Speaking of preppers, I have a bit of that tendency myself. Part of it was my constant safety/preparedness training at my job, part of it was living through the damnable 2007 fires, and part is just common sense. I have a bug-out bag in my car at all times. We have a PV roof and a new automated fire suppression system for outside the house. All my data is backed up in several places, including offsite. So anything that looks like a credible threat to our way of life, I enjoy getting prepared for it.

Second up, today was the day Kobe Bryant died. A complete shocker, and particularly sad that his helicopter had eight other people aboard, including his daughter. Kobe lived a very big life in only 41 years. RIP.

Third up, in a weird display of synchronicity, my best friend from high school is going through pretty much exactly the same thing as me with his father. Mike and I have a lot in common. We’re both the oldest of four brothers, each two years apart. We both went to UK and became engineers. Our birthdays are two days apart. And now we’re both enmeshed in moving our fathers from independent living to assisted living, ASAP. I’m a week or two ahead of Mike, but…wow. I suppose statistically it makes some sense – I believe our fathers are the same age, 84, and they live in the same town. But we were both dumbfounded when we learned of the coincidence. I hope to see Mike soon, once he’s got all the logistics of this move worked out. Best of luck!

In better news, my UK Wildcats defeated a tough Texas Tech team in Texas last night. It was the best basketball game I’ve seen in years, watched after a fun afternoon out at Cougar Vineyards. UK is finally coming around and looking like the team we hoped they’d be. Most of all, NICK RICHARDS! He’s the poster child for staying in college more than one year. Go Nick!

Finally, I spent a lot of time today modifying my home security system. Moved one motion sensor, added another, tested the sensors and just generally fine-tuned the system. It’s a good feeling knowing that our home now can’t be invaded without an immediate alarm and notification. And the technology available now to monitor and protect your property is pretty amazing.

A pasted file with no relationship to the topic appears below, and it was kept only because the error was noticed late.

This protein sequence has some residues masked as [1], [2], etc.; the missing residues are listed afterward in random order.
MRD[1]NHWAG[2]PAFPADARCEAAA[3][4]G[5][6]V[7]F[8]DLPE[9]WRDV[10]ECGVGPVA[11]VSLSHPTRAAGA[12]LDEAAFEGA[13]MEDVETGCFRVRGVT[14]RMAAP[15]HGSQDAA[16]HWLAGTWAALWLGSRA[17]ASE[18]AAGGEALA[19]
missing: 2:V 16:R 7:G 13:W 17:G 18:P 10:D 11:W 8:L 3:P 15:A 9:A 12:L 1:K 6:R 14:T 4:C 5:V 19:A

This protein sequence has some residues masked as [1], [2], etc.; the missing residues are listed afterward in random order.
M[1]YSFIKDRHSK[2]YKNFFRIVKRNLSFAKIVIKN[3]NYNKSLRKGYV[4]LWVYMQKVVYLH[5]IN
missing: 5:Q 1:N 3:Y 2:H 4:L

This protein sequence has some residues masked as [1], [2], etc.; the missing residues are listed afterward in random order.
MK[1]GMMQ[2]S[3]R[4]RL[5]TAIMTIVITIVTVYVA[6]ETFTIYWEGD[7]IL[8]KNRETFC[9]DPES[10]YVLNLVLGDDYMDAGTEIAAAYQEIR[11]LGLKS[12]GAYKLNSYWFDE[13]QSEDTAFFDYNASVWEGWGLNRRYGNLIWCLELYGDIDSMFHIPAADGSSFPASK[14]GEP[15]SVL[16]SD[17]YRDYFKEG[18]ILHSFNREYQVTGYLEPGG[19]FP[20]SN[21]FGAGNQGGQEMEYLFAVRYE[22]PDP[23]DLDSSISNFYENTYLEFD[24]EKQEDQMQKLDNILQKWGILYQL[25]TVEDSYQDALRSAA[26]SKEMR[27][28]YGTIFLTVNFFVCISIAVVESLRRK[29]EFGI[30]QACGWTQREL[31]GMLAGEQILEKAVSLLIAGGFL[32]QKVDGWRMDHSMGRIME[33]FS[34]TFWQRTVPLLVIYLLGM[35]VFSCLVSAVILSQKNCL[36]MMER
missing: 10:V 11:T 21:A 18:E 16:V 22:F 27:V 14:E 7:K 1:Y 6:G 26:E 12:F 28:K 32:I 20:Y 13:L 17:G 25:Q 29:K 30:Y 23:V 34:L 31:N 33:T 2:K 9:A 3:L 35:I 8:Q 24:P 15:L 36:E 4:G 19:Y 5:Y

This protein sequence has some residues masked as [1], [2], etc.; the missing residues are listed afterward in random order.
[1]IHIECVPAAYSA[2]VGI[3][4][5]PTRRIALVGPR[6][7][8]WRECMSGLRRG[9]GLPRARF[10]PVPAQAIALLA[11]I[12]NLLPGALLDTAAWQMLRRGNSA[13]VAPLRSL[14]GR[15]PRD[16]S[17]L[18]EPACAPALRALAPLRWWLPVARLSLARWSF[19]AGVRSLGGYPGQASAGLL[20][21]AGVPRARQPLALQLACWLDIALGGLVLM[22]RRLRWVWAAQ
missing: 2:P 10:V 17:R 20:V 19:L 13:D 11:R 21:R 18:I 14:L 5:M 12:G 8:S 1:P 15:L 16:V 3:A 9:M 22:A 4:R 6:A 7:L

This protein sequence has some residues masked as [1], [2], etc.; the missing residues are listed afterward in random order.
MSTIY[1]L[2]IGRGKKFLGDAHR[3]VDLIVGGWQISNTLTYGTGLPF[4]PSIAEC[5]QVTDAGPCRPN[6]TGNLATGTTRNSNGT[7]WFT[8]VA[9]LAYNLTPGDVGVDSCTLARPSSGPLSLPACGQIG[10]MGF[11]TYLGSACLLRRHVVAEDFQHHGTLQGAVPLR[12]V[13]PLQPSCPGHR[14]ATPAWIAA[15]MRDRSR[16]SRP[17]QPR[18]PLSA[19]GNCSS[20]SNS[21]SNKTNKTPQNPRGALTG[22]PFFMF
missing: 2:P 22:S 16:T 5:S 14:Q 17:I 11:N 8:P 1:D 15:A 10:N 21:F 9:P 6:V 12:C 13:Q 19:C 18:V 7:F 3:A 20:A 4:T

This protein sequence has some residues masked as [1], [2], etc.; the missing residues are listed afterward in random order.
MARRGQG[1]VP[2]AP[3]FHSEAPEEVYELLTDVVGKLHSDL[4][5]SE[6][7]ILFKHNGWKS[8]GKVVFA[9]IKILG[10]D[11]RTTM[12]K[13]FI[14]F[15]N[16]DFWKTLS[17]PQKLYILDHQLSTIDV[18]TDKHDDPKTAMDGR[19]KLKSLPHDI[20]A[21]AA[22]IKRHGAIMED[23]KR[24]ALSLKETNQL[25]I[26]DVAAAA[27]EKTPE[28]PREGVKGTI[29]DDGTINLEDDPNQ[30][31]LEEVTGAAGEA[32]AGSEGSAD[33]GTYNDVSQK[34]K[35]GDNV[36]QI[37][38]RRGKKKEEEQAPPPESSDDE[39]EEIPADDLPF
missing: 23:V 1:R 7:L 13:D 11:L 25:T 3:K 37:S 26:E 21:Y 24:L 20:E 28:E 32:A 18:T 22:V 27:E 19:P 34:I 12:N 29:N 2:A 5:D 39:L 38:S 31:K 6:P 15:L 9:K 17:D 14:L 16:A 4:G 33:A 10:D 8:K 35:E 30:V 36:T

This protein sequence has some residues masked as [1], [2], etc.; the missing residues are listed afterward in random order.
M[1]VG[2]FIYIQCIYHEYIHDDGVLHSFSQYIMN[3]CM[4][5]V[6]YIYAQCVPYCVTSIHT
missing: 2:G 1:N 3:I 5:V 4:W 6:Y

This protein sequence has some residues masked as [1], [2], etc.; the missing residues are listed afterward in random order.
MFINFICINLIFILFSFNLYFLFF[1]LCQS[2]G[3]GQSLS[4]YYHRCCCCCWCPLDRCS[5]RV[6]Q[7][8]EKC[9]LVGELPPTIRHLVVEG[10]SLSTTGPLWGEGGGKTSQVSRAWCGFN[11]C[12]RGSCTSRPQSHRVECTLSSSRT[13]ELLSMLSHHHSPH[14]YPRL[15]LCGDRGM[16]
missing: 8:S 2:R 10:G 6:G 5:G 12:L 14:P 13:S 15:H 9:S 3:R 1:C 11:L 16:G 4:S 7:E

Sunday evening blues

It’s Sunday. I have to check the calendar these days to know what day it is – they all run together. I’m in eastern KY and in the final stages of helping my dad and stepmom move from their home of 25-ish years into an assisted living facility. It’s been quite an experience. Some events that stand out in my mind include:

  • Driving a giant U-Haul truck through a tiny alley, maneuvering it in and out of dad’s neighborhood. I got a weird thrill driving the big truck without mishap.
  • Watching three large and strong young guys (hired movers) carrying furniture effortlessly, the way I used to. It was a harsh reminder of how I’ve aged in the last 35 years (doh!).
  • The weight, emotional and literal, of layers and layers of things two people have accumulated over the years. Wading through it has been pretty awful, frankly. It gives one a real perspective on the futility of acquisition. Note to self – experience, don’t acquire.
  • How beautiful the KY hills and valleys can be in the winter, as seen in the title picture above, taken some 18 years ago in eastern KY. The industrialized areas of eastern KY are pretty rough-looking. The unspoiled wooded areas, what few are left, are magnificent.
  • The fun of working through all this with my three brothers. We don’t spend a lot of time together these days, so this shared set of tasks has had a silver lining. We get to catch up and spend time together as we shut down an old, cluttered domicile and start up a new one for the parents.

When I leave here in a few days for the Left Coast, I’ll have the peace of knowing we did everything possible to make our parents’ transition from independent living to the next stage as easy and healthful as possible. Many families aren’t so lucky, though it’s clear to me that this kind of outcome is part luck, part hard work and lots of goodwill across siblings and generations.



Running on Empty

“Looking out at the road rushing under my wheels
I don’t know how to tell you all just how crazy this life feels
Look around for the friends that I used to turn to to pull me through
Looking into their eyes I see them running, too.” – Jackson Browne, 1977

Another one of Jackson Browne’s trademark songs sums up life lately. I’ve been shuttling back and forth between Socal and KY, and on that end  between Louisville and eastern KY (Ashland). Lots of miles, lots of time to think, lots of stress in what’s going on and a ton of work to do. Running on empty.

Basically, we’re moving my dad and stepmom into assisted living facilities. This is one of those points in life that most everyone will experience, so this isn’t exactly a unique situation. You can intellectually understand that it’s a tough time for all, but until you’ve lived through it you can’t appreciate the difficulty.